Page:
Probably the most convincing case for deliberate cliff-fall hunting techniques has been advanced by Kate Scott (1980, 1986, 1989) from material recovered from two of the later 'Rissian' (isotope stage 6) levels at Cotte de St Brelade (Jersey). Here, Scott was able to document remains of at least twenty individual mammoths and five woolly rhinos, all concentrated in two separate levels in the cave filling (Fig. 7.19) lying immediately at the foot of the steep rock face which drops sharply into the cave from the headland above. The clear patterns of cut marks on the bones and the organized way in which the remains had been piled into heaps (Fig. 7.19) leaves no doubt that the remains reached this position by deliberate human action. As Scott points out, the presence of at least seven complete mammoth skulls (each weighing 300-400 kg) makes it highly unlikely that the remains were deliberately carried into the cave from kill and butchery locations elsewhere. The strongest argument for the deliberate driving of the game into the cavern rather than accidental falls over the cliff face is that the remains were restricted entirely to these two specific points in the stratigraphic sequence and were totally lacking at other points in the succession (Scott 1986, 1989). From this and other evidence, arguments for deliberate fall-hunting strategies in this particular site would seem to be highly persuasive, if not virtually conclusive.
3. Finally, some further insights into the character and organization of hunting activities may be provided by studies of the age-structure of particular species in Middle Palaeolithic sites. As noted earlier, Levine's studies (1983) of the age profiles of horse remains from three separate levels at Combe Grenal appear to indicate an essentially 'catastrophic' pattern similar to that in a living herd (Figs 7.12, 7.13). As she points out, these age profiles would conform best with some kind of unselective mass-killing strategies, such as the deliberate driving of family groups or small herds over cliff faces or similar obstacles, or unselective ambush hunting of herds during seasonal migrations. Similar patterns are seen in Slott Moller's (1990) study of the age distribution of aurochs remains from the site of La Borde and David's analysis of the bison remains from Mauran (Fig. 7.24) (Jaubert & Brugal 1990; David & Farizy 1994). Similar arguments have recently been advanced by Mary Stiner (1990, 1991b) for the age profiles of red deer and aurochs remains from a number of later Mousterian sites (notably San Agostino and Grotta Breuil) in west-central Italy (Fig. 7.16).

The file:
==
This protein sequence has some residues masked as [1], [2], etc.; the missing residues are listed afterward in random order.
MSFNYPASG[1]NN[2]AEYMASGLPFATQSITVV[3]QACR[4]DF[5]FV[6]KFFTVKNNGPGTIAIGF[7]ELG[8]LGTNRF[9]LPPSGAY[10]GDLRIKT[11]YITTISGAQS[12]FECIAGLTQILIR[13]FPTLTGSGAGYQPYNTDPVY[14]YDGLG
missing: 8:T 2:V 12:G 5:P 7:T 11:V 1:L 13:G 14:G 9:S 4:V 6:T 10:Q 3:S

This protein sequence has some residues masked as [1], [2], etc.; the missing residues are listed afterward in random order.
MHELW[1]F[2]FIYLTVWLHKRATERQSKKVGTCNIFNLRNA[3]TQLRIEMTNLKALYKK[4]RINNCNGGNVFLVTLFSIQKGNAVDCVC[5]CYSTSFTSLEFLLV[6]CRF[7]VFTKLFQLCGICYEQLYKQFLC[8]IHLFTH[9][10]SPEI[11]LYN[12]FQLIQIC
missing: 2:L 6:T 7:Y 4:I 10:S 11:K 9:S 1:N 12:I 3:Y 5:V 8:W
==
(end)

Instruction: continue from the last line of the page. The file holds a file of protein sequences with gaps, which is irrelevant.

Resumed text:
Norte of these patterns can provide more than a hint of the actual hunting strategies involved but nevertheless suggest that in some contexts the hunting of game by Middle Palaeolithic groups may have been carried out to some degree on an organized and socially cooperative basis.
A very different pattern of age structure has been postulated by Binford for reindeer remains in several of the later Würm II levels at Combe Grenal - notably those from the main sequence of Quina Mousterian levels in layers 21-25. As noted above, initial studies by Binford of the cranial and postcranial remains suggest that the majority of these animals seem to have been killed either as very young calves, shortly after birth, or as yearlings at the end of the first year of life. This is taken by Binford to suggest systematic culling of the young deer, together with the associated females, probably within their late spring and early summer calving grounds, very close to the Combe Grenal site. As he points out, the killing of young deer under these conditions could have been a remarkably easy activity. To Binford this is precisely the kind of strategy that one might anticipate in the earliest stages of the development of deliberate hunting and would have involved very little monitoring or prediction of herd movement, or any other systematic strategies in the pursuit and killing of game.